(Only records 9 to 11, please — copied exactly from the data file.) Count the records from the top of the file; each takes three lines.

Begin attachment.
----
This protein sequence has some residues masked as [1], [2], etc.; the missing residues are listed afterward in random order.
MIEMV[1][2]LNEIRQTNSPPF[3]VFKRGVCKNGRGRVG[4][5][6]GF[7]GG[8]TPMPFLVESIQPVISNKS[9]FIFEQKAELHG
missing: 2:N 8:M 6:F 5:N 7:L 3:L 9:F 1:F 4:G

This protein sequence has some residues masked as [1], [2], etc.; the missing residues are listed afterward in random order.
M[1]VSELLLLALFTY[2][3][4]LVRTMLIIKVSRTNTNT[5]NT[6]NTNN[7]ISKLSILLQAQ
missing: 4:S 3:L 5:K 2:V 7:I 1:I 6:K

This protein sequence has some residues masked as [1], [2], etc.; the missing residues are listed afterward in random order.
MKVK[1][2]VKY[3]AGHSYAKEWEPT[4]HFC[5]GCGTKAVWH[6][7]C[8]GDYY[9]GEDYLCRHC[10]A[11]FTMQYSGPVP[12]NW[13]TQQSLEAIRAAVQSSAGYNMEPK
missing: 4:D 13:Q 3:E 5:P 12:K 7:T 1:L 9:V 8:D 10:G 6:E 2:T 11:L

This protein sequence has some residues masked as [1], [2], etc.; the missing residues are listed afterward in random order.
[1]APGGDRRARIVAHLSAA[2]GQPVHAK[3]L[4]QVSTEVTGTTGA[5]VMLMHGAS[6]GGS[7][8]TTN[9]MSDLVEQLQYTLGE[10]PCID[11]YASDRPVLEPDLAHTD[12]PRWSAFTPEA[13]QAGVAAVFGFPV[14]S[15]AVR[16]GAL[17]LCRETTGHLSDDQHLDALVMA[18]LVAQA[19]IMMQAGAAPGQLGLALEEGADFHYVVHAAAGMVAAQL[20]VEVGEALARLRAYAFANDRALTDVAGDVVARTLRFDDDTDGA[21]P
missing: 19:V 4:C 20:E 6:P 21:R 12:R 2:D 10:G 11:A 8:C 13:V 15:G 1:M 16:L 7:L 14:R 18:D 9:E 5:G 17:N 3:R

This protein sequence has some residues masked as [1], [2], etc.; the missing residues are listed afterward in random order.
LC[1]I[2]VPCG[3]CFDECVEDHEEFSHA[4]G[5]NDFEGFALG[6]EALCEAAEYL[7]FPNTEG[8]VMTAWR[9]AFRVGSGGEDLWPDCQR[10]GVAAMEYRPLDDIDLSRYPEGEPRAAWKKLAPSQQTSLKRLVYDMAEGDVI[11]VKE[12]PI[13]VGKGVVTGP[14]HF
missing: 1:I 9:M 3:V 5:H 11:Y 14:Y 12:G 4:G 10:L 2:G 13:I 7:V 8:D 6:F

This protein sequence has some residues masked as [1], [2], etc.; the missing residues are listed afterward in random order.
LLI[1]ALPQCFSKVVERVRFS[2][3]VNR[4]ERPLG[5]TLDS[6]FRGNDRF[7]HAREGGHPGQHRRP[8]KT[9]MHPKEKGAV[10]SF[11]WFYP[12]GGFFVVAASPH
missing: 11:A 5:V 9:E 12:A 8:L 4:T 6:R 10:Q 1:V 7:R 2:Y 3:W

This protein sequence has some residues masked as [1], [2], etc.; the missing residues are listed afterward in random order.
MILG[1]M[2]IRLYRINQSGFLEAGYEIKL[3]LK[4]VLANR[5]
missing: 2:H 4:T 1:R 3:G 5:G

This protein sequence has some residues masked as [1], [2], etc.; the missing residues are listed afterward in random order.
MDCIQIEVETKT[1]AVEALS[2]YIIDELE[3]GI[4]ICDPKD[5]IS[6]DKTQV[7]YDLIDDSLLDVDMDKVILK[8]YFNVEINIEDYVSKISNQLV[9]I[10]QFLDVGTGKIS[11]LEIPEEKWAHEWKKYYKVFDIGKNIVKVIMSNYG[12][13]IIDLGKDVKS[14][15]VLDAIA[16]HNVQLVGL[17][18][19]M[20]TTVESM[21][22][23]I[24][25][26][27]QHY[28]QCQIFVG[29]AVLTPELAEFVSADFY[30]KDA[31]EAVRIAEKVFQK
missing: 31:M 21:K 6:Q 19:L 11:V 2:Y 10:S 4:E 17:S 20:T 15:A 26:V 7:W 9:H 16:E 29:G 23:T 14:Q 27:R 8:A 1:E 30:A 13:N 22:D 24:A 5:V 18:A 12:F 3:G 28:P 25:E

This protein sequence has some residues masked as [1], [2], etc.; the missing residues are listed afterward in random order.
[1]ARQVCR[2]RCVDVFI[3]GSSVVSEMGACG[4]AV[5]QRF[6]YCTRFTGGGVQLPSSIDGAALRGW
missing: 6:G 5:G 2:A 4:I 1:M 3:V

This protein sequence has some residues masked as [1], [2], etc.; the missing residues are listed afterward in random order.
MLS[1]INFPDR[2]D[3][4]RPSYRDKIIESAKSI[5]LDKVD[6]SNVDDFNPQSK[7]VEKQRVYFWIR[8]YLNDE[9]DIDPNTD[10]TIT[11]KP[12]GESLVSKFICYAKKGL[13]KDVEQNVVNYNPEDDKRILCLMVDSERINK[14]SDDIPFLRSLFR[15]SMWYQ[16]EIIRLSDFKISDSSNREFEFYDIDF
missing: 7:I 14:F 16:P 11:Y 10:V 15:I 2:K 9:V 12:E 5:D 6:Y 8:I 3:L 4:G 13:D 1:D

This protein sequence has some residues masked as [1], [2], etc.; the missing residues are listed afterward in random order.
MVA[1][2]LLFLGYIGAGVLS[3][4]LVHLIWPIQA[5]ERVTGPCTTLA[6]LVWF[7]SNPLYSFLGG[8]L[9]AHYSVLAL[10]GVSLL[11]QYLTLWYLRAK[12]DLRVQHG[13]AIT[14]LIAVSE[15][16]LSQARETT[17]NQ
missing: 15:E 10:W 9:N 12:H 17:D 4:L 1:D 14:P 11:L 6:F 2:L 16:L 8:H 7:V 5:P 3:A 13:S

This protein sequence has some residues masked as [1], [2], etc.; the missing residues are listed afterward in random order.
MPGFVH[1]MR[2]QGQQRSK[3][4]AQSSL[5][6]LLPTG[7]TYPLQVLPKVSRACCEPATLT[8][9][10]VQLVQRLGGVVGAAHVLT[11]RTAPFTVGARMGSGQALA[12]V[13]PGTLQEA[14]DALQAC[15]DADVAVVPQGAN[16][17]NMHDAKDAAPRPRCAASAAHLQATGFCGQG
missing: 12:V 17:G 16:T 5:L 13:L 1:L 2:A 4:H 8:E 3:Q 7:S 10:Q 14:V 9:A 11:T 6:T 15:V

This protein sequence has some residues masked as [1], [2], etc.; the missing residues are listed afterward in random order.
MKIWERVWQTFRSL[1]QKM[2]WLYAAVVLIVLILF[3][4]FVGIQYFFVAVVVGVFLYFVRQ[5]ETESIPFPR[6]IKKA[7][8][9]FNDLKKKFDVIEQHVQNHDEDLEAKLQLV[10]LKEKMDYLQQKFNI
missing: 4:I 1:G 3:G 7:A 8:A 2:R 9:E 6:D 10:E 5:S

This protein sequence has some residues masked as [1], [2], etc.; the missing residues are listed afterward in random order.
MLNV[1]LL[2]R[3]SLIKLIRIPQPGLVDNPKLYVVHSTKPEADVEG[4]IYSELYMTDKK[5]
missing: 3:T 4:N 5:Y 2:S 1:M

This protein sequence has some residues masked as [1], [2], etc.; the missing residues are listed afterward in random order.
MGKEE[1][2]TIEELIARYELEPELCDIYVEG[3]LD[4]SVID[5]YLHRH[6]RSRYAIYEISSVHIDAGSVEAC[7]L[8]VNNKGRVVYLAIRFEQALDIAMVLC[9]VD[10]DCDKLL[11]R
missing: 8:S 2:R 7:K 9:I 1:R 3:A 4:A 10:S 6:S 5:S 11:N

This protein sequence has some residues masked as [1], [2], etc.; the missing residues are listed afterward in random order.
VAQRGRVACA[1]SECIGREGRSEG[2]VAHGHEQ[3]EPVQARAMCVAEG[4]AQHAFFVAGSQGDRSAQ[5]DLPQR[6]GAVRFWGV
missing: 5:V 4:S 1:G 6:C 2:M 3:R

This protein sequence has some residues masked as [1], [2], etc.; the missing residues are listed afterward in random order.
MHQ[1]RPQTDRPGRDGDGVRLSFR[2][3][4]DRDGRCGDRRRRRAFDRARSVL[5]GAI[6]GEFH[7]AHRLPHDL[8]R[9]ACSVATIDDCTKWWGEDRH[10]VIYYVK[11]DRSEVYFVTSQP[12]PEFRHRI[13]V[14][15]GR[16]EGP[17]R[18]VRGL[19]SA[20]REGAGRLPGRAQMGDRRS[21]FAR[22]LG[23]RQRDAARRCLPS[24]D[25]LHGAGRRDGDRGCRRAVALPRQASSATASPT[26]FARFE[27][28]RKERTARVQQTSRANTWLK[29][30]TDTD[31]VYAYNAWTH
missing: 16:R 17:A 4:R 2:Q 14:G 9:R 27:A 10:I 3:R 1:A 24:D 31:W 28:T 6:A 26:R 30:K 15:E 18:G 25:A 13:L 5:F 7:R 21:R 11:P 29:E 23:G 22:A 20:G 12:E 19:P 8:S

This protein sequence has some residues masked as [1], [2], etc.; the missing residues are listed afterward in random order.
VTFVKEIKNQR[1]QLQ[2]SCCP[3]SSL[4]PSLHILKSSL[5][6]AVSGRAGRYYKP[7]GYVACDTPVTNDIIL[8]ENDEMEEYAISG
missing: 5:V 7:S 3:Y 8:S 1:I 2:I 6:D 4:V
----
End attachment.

This protein sequence has some residues masked as [1], [2], etc.; the missing residues are listed afterward in random order.
[1]ARQVCR[2]RCVDVFI[3]GSSVVSEMGACG[4]AV[5]QRF[6]YCTRFTGGGVQLPSSIDGAALRGW
missing: 6:G 5:G 2:A 4:I 1:M 3:V

This protein sequence has some residues masked as [1], [2], etc.; the missing residues are listed afterward in random order.
MLS[1]INFPDR[2]D[3][4]RPSYRDKIIESAKSI[5]LDKVD[6]SNVDDFNPQSK[7]VEKQRVYFWIR[8]YLNDE[9]DIDPNTD[10]TIT[11]KP[12]GESLVSKFICYAKKGL[13]KDVEQNVVNYNPEDDKRILCLMVDSERINK[14]SDDIPFLRSLFR[15]SMWYQ[16]EIIRLSDFKISDSSNREFEFYDIDF
missing: 7:I 14:F 16:P 11:Y 10:V 15:I 2:K 9:V 12:E 5:D 6:Y 8:I 3:L 4:G 13:D 1:D

This protein sequence has some residues masked as [1], [2], etc.; the missing residues are listed afterward in random order.
MVA[1][2]LLFLGYIGAGVLS[3][4]LVHLIWPIQA[5]ERVTGPCTTLA[6]LVWF[7]SNPLYSFLGG[8]L[9]AHYSVLAL[10]GVSLL[11]QYLTLWYLRAK[12]DLRVQHG[13]AIT[14]LIAVSE[15][16]LSQARETT[17]NQ
missing: 15:E 10:W 9:N 12:H 17:D 4:L 1:D 14:P 11:L 6:F 2:L 16:L 8:H 7:V 5:P 3:A 13:S